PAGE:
Date of Award
Doctor of Education
Educational Leadership, Research and Technology
Dr. Charles Warfield
Dr. David Cowden
Dr. Lowell Walsworth
This study investigated and compared the perceptions of male and female elementary school principal's instructional leadership behavior. Perceptions were solicited from elementary school principals who held membership in the Michigan Elementary and Middle School Principals Association. The objective of the study was to compare male and female elementary school principal's perceptions of their instructional leadership behavior. The dimensions of instructional leadership compared were: Defining the Mission, Managing the Instructional Program, and Promoting School Climate.
The Principal Instructional Management Rating Scale (Hallinger & Murphy, 1985) sought perceptions on the major dimensions of instructional leadership behavior. The survey was mailed to the elementary school principals. Of the 270 surveys distributed, 79% were returned. Resulting data were analyzed by gender and (a) the years of experience as a principal, (b) years of experience as a teacher, (c) school enrollment, and (d) the highest degree held.
The results of the survey showed that both male and female elementary school principals perceived they performed the following roles of instructional leadership most often: ( a ) promoting professional development, (b) monitoring student progress, (c) maintaining high visibility, (d) providing incentives for learning, and (e) supervising and evaluating instruction.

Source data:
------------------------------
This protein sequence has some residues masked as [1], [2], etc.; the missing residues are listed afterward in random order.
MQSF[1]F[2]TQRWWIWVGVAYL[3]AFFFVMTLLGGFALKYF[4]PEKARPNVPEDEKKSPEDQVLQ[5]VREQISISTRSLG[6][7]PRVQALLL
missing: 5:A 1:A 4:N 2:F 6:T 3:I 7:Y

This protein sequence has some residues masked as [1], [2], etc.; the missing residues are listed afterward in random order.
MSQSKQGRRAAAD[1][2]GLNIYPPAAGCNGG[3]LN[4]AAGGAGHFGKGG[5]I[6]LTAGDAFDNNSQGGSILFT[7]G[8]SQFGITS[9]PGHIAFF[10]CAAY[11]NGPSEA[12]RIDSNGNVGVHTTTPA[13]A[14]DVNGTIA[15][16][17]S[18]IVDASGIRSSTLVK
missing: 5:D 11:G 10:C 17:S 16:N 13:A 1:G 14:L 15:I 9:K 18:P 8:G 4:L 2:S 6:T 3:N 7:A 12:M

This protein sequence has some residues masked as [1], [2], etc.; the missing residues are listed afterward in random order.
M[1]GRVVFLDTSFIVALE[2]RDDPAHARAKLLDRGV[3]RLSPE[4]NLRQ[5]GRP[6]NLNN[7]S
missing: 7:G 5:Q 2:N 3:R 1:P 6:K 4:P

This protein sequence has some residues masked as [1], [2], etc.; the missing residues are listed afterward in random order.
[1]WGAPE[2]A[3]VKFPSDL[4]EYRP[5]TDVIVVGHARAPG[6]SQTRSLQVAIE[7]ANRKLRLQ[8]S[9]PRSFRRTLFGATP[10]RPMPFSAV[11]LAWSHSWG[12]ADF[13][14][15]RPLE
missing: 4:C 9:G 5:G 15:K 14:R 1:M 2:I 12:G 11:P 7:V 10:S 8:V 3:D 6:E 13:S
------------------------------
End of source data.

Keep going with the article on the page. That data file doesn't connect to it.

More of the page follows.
In addition , the following roles were perceived as performed most often by females: (a) framing the school goals, (b) providing incentives for teachers, and (c) communicating the school goals.
When testing for gender differences, it was found that female elementary school principals perceived themselves performing more than males perceived themselves performing in most all of the roles of instructional leadership behavior. Specifically , female elementary school principals performed significantly different than males in the areas of framing the school goals, communicating the school goals, providing incentives for teachers, and promoting professional development. Few significant differences were shown among the groups when examining differences regarding the independent variables of the study.
Babcock, Carol Lynn, "A Comparison of Male and Female Elementary School Principals' Perceived Instructional Leadership Behavior" (1991). Dissertations. 2033.